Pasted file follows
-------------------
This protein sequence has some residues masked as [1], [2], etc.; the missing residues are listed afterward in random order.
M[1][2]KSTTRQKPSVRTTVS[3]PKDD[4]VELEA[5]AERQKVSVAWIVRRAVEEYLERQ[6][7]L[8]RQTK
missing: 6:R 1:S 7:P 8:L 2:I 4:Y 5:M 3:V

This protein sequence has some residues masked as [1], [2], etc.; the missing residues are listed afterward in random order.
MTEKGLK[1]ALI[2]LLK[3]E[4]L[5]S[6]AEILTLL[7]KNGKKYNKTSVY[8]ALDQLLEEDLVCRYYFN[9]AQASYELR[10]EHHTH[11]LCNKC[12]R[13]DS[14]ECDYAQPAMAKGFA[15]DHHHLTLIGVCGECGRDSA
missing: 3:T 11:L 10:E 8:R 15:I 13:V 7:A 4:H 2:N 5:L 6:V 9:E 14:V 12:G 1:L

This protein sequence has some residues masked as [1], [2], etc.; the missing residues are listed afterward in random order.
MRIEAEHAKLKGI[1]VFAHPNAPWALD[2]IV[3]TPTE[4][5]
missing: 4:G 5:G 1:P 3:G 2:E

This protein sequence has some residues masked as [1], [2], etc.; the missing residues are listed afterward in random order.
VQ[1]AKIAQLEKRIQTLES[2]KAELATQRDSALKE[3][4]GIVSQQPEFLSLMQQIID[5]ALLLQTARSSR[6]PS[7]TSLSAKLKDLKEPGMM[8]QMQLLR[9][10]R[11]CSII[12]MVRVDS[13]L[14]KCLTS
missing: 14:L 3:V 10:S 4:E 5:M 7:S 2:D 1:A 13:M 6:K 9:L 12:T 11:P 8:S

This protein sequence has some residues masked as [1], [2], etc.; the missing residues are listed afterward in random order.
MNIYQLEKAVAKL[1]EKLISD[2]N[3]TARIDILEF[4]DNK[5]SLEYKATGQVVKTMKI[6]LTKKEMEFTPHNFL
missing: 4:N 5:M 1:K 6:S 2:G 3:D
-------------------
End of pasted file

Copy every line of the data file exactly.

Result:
This protein sequence has some residues masked as [1], [2], etc.; the missing residues are listed afterward in random order.
M[1][2]KSTTRQKPSVRTTVS[3]PKDD[4]VELEA[5]AERQKVSVAWIVRRAVEEYLERQ[6][7]L[8]RQTK
missing: 6:R 1:S 7:P 8:L 2:I 4:Y 5:M 3:V

This protein sequence has some residues masked as [1], [2], etc.; the missing residues are listed afterward in random order.
MTEKGLK[1]ALI[2]LLK[3]E[4]L[5]S[6]AEILTLL[7]KNGKKYNKTSVY[8]ALDQLLEEDLVCRYYFN[9]AQASYELR[10]EHHTH[11]LCNKC[12]R[13]DS[14]ECDYAQPAMAKGFA[15]DHHHLTLIGVCGECGRDSA
missing: 3:T 11:L 10:E 8:R 15:I 13:V 7:A 4:H 2:N 5:L 6:V 9:E 14:V 12:G 1:L

This protein sequence has some residues masked as [1], [2], etc.; the missing residues are listed afterward in random order.
MRIEAEHAKLKGI[1]VFAHPNAPWALD[2]IV[3]TPTE[4][5]
missing: 4:G 5:G 1:P 3:G 2:E

This protein sequence has some residues masked as [1], [2], etc.; the missing residues are listed afterward in random order.
VQ[1]AKIAQLEKRIQTLES[2]KAELATQRDSALKE[3][4]GIVSQQPEFLSLMQQIID[5]ALLLQTARSSR[6]PS[7]TSLSAKLKDLKEPGMM[8]QMQLLR[9][10]R[11]CSII[12]MVRVDS[13]L[14]KCLTS
missing: 14:L 3:V 10:S 4:E 5:M 7:S 2:D 1:A 13:M 6:K 9:L 12:T 11:P 8:S

This protein sequence has some residues masked as [1], [2], etc.; the missing residues are listed afterward in random order.
MNIYQLEKAVAKL[1]EKLISD[2]N[3]TARIDILEF[4]DNK[5]SLEYKATGQVVKTMKI[6]LTKKEMEFTPHNFL
missing: 4:N 5:M 1:K 6:S 2:G 3:D